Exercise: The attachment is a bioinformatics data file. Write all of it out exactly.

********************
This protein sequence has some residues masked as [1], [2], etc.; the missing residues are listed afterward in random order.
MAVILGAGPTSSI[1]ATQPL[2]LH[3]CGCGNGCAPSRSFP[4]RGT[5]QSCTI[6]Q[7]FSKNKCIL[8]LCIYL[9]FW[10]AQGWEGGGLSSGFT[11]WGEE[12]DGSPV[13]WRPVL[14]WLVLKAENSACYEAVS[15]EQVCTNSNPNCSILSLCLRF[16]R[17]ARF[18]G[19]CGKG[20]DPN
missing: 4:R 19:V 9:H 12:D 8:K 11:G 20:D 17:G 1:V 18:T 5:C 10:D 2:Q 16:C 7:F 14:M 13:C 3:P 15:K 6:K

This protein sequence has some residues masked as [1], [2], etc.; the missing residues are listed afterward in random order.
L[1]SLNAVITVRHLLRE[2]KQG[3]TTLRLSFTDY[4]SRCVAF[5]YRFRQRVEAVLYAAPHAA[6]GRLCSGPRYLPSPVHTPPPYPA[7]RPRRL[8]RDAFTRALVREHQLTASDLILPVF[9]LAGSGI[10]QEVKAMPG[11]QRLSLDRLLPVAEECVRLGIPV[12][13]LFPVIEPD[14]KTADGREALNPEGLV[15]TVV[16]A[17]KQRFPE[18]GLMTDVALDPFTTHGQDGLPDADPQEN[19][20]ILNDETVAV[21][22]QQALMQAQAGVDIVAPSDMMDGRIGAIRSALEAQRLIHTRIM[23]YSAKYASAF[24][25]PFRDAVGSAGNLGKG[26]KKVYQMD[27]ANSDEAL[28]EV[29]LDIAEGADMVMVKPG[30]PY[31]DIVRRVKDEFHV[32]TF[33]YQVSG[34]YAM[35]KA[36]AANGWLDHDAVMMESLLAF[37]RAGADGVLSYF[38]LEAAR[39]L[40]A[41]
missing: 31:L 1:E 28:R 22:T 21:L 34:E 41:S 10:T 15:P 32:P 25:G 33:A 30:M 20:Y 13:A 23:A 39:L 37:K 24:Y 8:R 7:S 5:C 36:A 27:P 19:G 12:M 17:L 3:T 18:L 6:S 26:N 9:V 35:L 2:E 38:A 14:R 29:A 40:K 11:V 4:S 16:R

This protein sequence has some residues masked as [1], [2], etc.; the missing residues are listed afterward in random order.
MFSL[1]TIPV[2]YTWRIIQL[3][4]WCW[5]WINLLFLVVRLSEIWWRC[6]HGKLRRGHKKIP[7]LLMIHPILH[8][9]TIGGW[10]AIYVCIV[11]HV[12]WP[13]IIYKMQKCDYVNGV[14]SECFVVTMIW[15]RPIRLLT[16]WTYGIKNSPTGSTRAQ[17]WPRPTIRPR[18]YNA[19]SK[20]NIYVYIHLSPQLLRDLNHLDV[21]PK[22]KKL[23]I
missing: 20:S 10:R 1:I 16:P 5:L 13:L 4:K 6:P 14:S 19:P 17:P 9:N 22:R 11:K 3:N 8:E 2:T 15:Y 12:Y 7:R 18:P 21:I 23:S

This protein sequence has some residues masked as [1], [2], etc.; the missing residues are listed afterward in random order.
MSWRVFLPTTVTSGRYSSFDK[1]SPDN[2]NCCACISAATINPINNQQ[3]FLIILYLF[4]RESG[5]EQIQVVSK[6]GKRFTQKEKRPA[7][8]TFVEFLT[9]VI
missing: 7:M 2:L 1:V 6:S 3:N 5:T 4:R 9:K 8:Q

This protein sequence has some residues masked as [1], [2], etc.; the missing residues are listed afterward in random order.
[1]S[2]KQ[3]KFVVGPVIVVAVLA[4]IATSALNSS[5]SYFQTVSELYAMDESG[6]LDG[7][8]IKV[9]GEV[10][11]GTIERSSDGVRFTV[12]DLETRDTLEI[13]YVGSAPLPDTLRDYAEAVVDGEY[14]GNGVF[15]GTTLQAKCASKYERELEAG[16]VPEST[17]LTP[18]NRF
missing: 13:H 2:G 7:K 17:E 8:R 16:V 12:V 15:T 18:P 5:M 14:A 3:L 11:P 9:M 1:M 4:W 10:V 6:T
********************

This protein sequence has some residues masked as [1], [2], etc.; the missing residues are listed afterward in random order.
MAVILGAGPTSSI[1]ATQPL[2]LH[3]CGCGNGCAPSRSFP[4]RGT[5]QSCTI[6]Q[7]FSKNKCIL[8]LCIYL[9]FW[10]AQGWEGGGLSSGFT[11]WGEE[12]DGSPV[13]WRPVL[14]WLVLKAENSACYEAVS[15]EQVCTNSNPNCSILSLCLRF[16]R[17]ARF[18]G[19]CGKG[20]DPN
missing: 4:R 19:V 9:H 12:D 8:K 11:G 20:D 17:G 1:V 18:T 5:C 10:D 2:Q 16:C 7:F 14:M 13:C 3:P 15:K 6:K

This protein sequence has some residues masked as [1], [2], etc.; the missing residues are listed afterward in random order.
L[1]SLNAVITVRHLLRE[2]KQG[3]TTLRLSFTDY[4]SRCVAF[5]YRFRQRVEAVLYAAPHAA[6]GRLCSGPRYLPSPVHTPPPYPA[7]RPRRL[8]RDAFTRALVREHQLTASDLILPVF[9]LAGSGI[10]QEVKAMPG[11]QRLSLDRLLPVAEECVRLGIPV[12][13]LFPVIEPD[14]KTADGREALNPEGLV[15]TVV[16]A[17]KQRFPE[18]GLMTDVALDPFTTHGQDGLPDADPQEN[19][20]ILNDETVAV[21][22]QQALMQAQAGVDIVAPSDMMDGRIGAIRSALEAQRLIHTRIM[23]YSAKYASAF[24][25]PFRDAVGSAGNLGKG[26]KKVYQMD[27]ANSDEAL[28]EV[29]LDIAEGADMVMVKPG[30]PY[31]DIVRRVKDEFHV[32]TF[33]YQVSG[34]YAM[35]KA[36]AANGWLDHDAVMMESLLAF[37]RAGADGVLSYF[38]LEAAR[39]L[40]A[41]
missing: 31:L 1:E 28:R 22:T 21:L 34:E 41:S 10:T 15:P 32:P 25:G 33:A 30:M 20:Y 13:A 23:A 39:L 37:K 24:Y 8:R 7:S 5:C 36:A 27:P 19:G 12:M 17:L 3:T 18:L 6:S 26:N 9:V 35:L 2:E 38:A 14:R 29:A 40:K 11:V 4:S 16:R

This protein sequence has some residues masked as [1], [2], etc.; the missing residues are listed afterward in random order.
MFSL[1]TIPV[2]YTWRIIQL[3][4]WCW[5]WINLLFLVVRLSEIWWRC[6]HGKLRRGHKKIP[7]LLMIHPILH[8][9]TIGGW[10]AIYVCIV[11]HV[12]WP[13]IIYKMQKCDYVNGV[14]SECFVVTMIW[15]RPIRLLT[16]WTYGIKNSPTGSTRAQ[17]WPRPTIRPR[18]YNA[19]SK[20]NIYVYIHLSPQLLRDLNHLDV[21]PK[22]KKL[23]I
missing: 20:S 10:R 1:I 16:P 5:L 13:L 4:K 6:P 14:S 19:P 17:P 9:N 22:R 11:K 3:N 8:E 2:T 15:Y 12:Y 7:R 18:P 21:I 23:S

This protein sequence has some residues masked as [1], [2], etc.; the missing residues are listed afterward in random order.
MSWRVFLPTTVTSGRYSSFDK[1]SPDN[2]NCCACISAATINPINNQQ[3]FLIILYLF[4]RESG[5]EQIQVVSK[6]GKRFTQKEKRPA[7][8]TFVEFLT[9]VI
missing: 7:M 2:L 1:V 6:S 3:N 5:T 4:R 9:K 8:Q

This protein sequence has some residues masked as [1], [2], etc.; the missing residues are listed afterward in random order.
[1]S[2]KQ[3]KFVVGPVIVVAVLA[4]IATSALNSS[5]SYFQTVSELYAMDESG[6]LDG[7][8]IKV[9]GEV[10][11]GTIERSSDGVRFTV[12]DLETRDTLEI[13]YVGSAPLPDTLRDYAEAVVDGEY[14]GNGVF[15]GTTLQAKCASKYERELEAG[16]VPEST[17]LTP[18]NRF
missing: 13:H 2:G 7:K 17:E 8:R 16:V 12:V 15:T 18:P 5:M 14:A 3:L 11:P 9:M 1:M 4:W 10:V 6:T